Construction and Demolition Waste Management Rules Passed by the Central Government

Large-scale real estate development generates huge amount of construction waste. The management and disposal of such loads of waste has become a matter of concern which is why the Central Government came out with the law that prohibits the dumping of construction waste in the drains or accumulating them on the roadside. The announcement made on 29th March, 2016 clearly specified that it is mandatory for the large realty development companies to submit a waste management plan to the local authorities, along with their building plan. It will also be a part of building permission.

Construction and Demolition Waste Management Rules Passed by the Central Government

Construction and Demolition Waste Management Rules Passed by the Central Government

The Construction and Demolition Waste Management Rules came out as a deliberate method of curbing the increasing level of pollution in the Indian cities. Dumping of construction waste on the roadside and mismanagement of it contributes towards 20 percent of the pollution in big cities like Mumbai and the National Capital Region. The idea is to reutilize the construction waste as a resource.

With rapid real estate growth in the big cities of India, construction waste has posed a problem for civic authorities. Though certain rules were made by local bodies, most of the garbage ended up in drains, marsh lands, rivers or landfills around the construction site. A pile of construction waste may consist of debris, concrete, roofing material, lumber, electric wires and plumbing material. This unscientific and unplanned dumping of construction scrap leads to pollution and wastage of reusable materials from the piles.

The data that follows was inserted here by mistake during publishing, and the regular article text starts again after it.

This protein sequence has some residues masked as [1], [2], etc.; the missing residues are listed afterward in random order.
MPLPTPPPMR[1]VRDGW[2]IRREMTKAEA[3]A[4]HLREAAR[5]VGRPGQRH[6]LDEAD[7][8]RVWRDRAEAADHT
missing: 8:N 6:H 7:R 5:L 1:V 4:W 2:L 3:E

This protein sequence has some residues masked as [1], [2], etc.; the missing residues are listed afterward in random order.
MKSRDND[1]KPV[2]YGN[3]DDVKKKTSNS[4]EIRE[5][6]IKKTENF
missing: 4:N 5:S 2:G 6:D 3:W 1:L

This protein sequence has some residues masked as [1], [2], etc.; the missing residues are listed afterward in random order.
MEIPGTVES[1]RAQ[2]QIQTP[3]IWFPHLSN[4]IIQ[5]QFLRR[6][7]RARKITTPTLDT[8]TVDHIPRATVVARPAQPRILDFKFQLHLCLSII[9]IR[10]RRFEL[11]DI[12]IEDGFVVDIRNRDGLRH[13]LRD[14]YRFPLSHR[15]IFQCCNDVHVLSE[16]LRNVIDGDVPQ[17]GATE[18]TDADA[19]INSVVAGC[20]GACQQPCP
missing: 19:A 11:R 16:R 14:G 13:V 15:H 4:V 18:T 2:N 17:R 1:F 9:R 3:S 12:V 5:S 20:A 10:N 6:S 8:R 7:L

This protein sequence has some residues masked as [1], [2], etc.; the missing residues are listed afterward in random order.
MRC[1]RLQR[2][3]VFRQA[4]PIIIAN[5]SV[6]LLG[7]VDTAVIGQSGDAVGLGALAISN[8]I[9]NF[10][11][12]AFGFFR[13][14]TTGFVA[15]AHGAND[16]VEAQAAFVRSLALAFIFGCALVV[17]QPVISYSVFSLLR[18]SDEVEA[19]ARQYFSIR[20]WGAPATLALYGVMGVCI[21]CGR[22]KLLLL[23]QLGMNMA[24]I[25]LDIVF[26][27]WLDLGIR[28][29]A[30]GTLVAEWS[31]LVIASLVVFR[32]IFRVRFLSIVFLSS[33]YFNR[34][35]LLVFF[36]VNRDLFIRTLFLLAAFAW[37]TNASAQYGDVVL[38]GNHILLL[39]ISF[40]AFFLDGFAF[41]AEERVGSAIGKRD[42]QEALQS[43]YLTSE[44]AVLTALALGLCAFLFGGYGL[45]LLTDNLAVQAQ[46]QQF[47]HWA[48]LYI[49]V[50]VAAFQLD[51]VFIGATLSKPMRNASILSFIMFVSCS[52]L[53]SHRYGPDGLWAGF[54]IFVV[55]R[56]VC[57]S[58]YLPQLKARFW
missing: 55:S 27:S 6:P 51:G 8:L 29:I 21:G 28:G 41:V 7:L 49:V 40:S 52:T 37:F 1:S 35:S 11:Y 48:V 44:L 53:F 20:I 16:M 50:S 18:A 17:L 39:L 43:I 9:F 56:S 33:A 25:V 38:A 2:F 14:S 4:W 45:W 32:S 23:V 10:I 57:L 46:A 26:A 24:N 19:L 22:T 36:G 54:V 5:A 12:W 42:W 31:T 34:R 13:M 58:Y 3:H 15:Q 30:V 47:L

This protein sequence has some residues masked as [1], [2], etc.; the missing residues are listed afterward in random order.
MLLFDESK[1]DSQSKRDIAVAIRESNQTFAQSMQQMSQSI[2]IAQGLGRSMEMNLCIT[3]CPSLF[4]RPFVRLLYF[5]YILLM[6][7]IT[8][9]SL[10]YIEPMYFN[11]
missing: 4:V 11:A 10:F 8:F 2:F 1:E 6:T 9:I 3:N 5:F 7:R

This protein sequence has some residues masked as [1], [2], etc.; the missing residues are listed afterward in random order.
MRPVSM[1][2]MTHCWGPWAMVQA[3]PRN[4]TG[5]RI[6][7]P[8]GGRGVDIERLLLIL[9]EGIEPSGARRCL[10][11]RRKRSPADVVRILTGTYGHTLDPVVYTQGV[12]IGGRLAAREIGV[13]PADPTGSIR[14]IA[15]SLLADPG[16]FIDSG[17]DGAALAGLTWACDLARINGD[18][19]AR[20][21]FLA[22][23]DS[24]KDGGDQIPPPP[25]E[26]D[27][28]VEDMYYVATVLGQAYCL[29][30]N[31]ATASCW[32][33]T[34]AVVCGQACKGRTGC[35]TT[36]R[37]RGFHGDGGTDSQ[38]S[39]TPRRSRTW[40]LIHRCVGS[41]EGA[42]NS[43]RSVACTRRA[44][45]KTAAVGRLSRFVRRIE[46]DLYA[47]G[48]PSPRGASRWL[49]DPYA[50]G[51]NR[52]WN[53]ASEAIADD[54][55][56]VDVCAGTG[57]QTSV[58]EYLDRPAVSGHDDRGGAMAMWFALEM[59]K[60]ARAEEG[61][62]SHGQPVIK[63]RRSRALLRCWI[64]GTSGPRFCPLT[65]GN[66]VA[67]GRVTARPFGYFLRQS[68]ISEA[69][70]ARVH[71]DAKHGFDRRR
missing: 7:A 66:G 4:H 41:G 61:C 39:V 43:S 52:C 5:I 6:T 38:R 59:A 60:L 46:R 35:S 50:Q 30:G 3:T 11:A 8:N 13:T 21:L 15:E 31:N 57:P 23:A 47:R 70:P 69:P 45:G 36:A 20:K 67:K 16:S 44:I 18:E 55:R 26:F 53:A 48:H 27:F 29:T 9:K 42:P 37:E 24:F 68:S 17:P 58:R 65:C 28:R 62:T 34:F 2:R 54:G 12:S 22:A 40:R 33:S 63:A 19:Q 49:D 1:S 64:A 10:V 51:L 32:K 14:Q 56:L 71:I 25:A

Under the Construction and Demolition Waste Management Rules, 2016, the government aims at drafting a rule to recover, reuse and recycle the material into something useful. This has remained a debated topic for a long period and the government also invited suggestions. The draft rules were announced by the Environment Ministry in January 2016 after which it received 111 additional suggestions. It was only after bringing those suggestions into account that the rule was officially brought forward on March 29, 2016.

The large building firms will have to submit a construction and demolition disposal plan to the authorities. Local bodies are also instructed to commission disposal plants within 18 months in cities where the population exceeds 1 million. The wastes dumped on the roadside become roadblocks and make it difficult for vehicles to pass, river water is contaminated due to the garbage dump and pollution is all time high. Hence, this rule will go a long way in curbing population in Indian cities.

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